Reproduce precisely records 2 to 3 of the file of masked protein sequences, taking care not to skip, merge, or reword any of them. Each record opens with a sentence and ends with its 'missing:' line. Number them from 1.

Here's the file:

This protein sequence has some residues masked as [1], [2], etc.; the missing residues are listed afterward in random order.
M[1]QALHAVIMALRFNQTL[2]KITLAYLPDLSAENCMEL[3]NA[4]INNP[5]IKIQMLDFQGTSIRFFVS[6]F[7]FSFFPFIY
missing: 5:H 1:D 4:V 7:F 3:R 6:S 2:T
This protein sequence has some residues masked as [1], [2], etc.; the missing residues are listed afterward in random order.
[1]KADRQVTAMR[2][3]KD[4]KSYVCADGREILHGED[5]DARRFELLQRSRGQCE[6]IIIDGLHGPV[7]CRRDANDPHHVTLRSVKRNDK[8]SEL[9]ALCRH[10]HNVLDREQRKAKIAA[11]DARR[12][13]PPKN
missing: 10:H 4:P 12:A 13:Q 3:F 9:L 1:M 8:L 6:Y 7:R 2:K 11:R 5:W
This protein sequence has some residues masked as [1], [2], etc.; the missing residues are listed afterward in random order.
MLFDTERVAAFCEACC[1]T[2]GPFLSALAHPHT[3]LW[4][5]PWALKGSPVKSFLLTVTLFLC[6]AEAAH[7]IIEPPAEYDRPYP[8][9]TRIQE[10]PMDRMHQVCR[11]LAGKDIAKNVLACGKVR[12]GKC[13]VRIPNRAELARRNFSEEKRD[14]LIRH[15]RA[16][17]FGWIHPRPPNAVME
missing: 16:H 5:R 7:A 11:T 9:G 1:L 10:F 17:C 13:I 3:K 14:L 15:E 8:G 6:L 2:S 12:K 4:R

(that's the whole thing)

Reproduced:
This protein sequence has some residues masked as [1], [2], etc.; the missing residues are listed afterward in random order.
[1]KADRQVTAMR[2][3]KD[4]KSYVCADGREILHGED[5]DARRFELLQRSRGQCE[6]IIIDGLHGPV[7]CRRDANDPHHVTLRSVKRNDK[8]SEL[9]ALCRH[10]HNVLDREQRKAKIAA[11]DARR[12][13]PPKN
missing: 10:H 4:P 12:A 13:Q 3:F 9:L 1:M 8:L 6:Y 7:R 2:K 11:R 5:W
This protein sequence has some residues masked as [1], [2], etc.; the missing residues are listed afterward in random order.
MLFDTERVAAFCEACC[1]T[2]GPFLSALAHPHT[3]LW[4][5]PWALKGSPVKSFLLTVTLFLC[6]AEAAH[7]IIEPPAEYDRPYP[8][9]TRIQE[10]PMDRMHQVCR[11]LAGKDIAKNVLACGKVR[12]GKC[13]VRIPNRAELARRNFSEEKRD[14]LIRH[15]RA[16][17]FGWIHPRPPNAVME
missing: 16:H 5:R 7:A 11:T 9:G 1:L 10:F 17:C 13:I 3:K 14:L 15:E 8:G 6:L 2:S 12:K 4:R